The Awkward Age by Francesca Segal (May 16)
It’s a plotline that only sounds like a romcom: A middle-aged man and woman, both parents of teenage children, decide to get married—but the two teens, a boy and a girl, aren’t having any of it (of course they hate each other, as well as their respective step-parents). In this novel of intense family dynamics, the two parents attempt to find middle ground with their kids, and try their best to not compromise their own happiness, and their relationship, along the way.
Woman No. 17 by Edan Lepucki (May 9)
Something unsettling begins to stir in this contemporary tale when an aging, affluent mother named Lady hires a lively au pair, simply known as S, to live in the back house of her Hollywood Hills home. Things go swimmingly at first, but the close friendship between Lady and S turns awry as more secrets are spilled: S grows emotionally enrapt with Lady’s teenage son, Lady’s dark past comes rushing back to haunt her. It's a juicy Hollywood drama fit for the Real Housewives era.
Men Without Women by Haruki Murakami (May 9)
It’s been a few years since we’ve gotten something new from Japan’s master of magical realism, but this new seven-story collection draws us right back into his signature realm—one of lonely men with wandering imaginations, mysterious cats, and subtle-yet-surreal narratives that reveal the supernatural layer operating beneath our everyday lives.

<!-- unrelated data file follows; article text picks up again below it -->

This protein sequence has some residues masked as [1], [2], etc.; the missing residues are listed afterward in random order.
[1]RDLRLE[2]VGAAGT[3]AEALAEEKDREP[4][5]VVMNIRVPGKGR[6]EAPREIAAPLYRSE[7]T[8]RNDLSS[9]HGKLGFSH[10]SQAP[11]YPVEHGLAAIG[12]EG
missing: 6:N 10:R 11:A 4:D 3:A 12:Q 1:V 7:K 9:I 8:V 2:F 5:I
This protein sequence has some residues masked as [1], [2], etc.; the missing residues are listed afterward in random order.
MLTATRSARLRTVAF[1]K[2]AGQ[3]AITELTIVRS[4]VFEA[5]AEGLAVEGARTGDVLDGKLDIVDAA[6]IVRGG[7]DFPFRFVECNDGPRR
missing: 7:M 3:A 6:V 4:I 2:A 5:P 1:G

We Are Never Meeting in Real Life by Samantha Irby (May 30)
“Block people and pretend they died,” begins a recent post on Samantha Irby’s bitches gotta eat, the comedian and essayist’s online home for her hilarious and refreshingly honest prose. This month she releases a new, Issa Rae- and Roxane Gay-recommended collection of essays on topics from body image to awkward sex to The Bachelorette. (And if you can’t wait until the end of the month, her 30-page Kindle Single is out now.)
Theft by Finding: Diaries (1977–2002) by David Sedaris (May 30)
If reading David Sedaris in The New Yorker and listening to him on This American Life among other outlets for the past couple decades hasn't felt akin to being privy to his diaries—after all, don't we know all about his sisters, his boyfriend, and everything else about him by now? —then the publication of his diaries panning forty years will be peak Sedaris. The book, which starts in his drug-addict youth, is a real journey, and catnip for his most loyal fans.
Jinnie Lee and Maura M. Lynch are founders of the literary site STET.